Asian cities risk stumbling ‘zombie-like’ towards digital dystopia
As Asian cities turn to technologies such as facial recognition and artificial intelligence to deliver social welfare and public services, urban experts on Thursday urged authorities to address privacy concerns and protect the vulnerable.
From India to Indonesia, governments across the region are backing hundreds of Smart Cities that use technology and data to improve waste management and energy conservation, tackle traffic congestion and mitigate risks linked to climate change.
“Frontier technologies such as AI hold promise to reimagine how the public sector can better serve sustainable development needs,” U.N. Under-Secretary-General Armida Salsiah Alisjahbana said at an urban conference in Penang.
“Fast-evolving technologies have the potential to transform the traditional way of doing things across all government functions and domains,” she said, adding that public-private partnerships will be key.
Worldwide, the rise of cloud-computing and artificial intelligence (AI) technologies have led to data-gathering streetlights in China, autonomous buses in Singapore and facial recognition systems in Indian airports.
AI, which includes machine-learning, autonomous and data processing systems, is currently being used in crime prevention, trademark applications and to improve crop yields, according to a U.N. study https://www.unescap.org/publications/artificial-intelligence-delivery-public-services released this week.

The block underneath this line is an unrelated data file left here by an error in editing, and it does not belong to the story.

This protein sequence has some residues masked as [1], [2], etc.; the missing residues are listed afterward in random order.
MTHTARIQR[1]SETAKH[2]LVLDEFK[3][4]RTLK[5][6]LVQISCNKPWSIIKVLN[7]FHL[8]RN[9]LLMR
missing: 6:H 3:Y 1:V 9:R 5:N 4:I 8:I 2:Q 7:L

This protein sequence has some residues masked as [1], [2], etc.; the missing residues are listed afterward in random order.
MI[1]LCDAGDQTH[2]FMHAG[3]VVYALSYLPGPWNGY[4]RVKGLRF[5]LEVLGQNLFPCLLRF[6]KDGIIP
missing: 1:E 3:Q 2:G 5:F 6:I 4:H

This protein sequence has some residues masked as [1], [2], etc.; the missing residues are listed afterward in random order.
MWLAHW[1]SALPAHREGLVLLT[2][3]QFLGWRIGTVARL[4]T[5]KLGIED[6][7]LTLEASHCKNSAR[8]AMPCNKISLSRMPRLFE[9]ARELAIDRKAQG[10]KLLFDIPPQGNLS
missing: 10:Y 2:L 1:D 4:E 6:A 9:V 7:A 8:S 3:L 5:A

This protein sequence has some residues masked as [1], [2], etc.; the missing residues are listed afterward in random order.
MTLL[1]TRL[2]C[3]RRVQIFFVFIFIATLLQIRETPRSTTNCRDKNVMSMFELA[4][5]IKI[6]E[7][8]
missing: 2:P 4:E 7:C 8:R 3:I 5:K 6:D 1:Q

But the increased use of data, and of systems such as facial recognition software and closed-circuit television have also sparked concerns over bias, security, privacy and surveillance.
With systems of social assistance increasingly being driven by data and technologies, there is “a grave risk of stumbling zombie-like into a digital welfare dystopia”, said Philip Alston, the U.N. special rapporteur on poverty and human rights.
This is “especially problematic when the private sector is taking a leading role in designing, constructing, and even operating significant parts of the digital welfare state”, Alston warned in a report last week. Technology companies operate in an almost “human rights-free zone”, he added.
Governments can guard against this by putting in adequate safeguards, and ensuring that there is good planning and governance, said Lim Teng Leng, deputy director at the Singaporean government’s Centre for Liveable Cities.
Technology-based solutions are no panacea for city problems, and can often cause just as many problems as they set out to address, he said.
“Smart Cities cannot be a measure of how advanced the technologies are, but how these technologies are used to solve problems,” he told the Thomson Reuters Foundation.
“People have to believe that all this data will improve their lives, make their cities better and safer. The government must build trust by being upfront about what data they are collecting, what it is for, and admit when there are mistakes.”
This is particularly relevant to poorer residents and those who are not tech-savvy and may be excluded, said Colin Fernandes at the Global Disaster Preparedness Center, a unit of the American Red Cross.
“Data collection often misses those in informal settlements, who are usually the most vulnerable to disasters and climate change risks, and most in need of welfare benefits and other assistance,” he said.
“There is a failure to collect data, or a reluctance on their part to give up data, because they don’t know whether the data will be used to evict them or protect them. They need to be assured of what they are signing up for.”
Source: Reuters 17 October, Malaysia
Reporting: Rina Chandran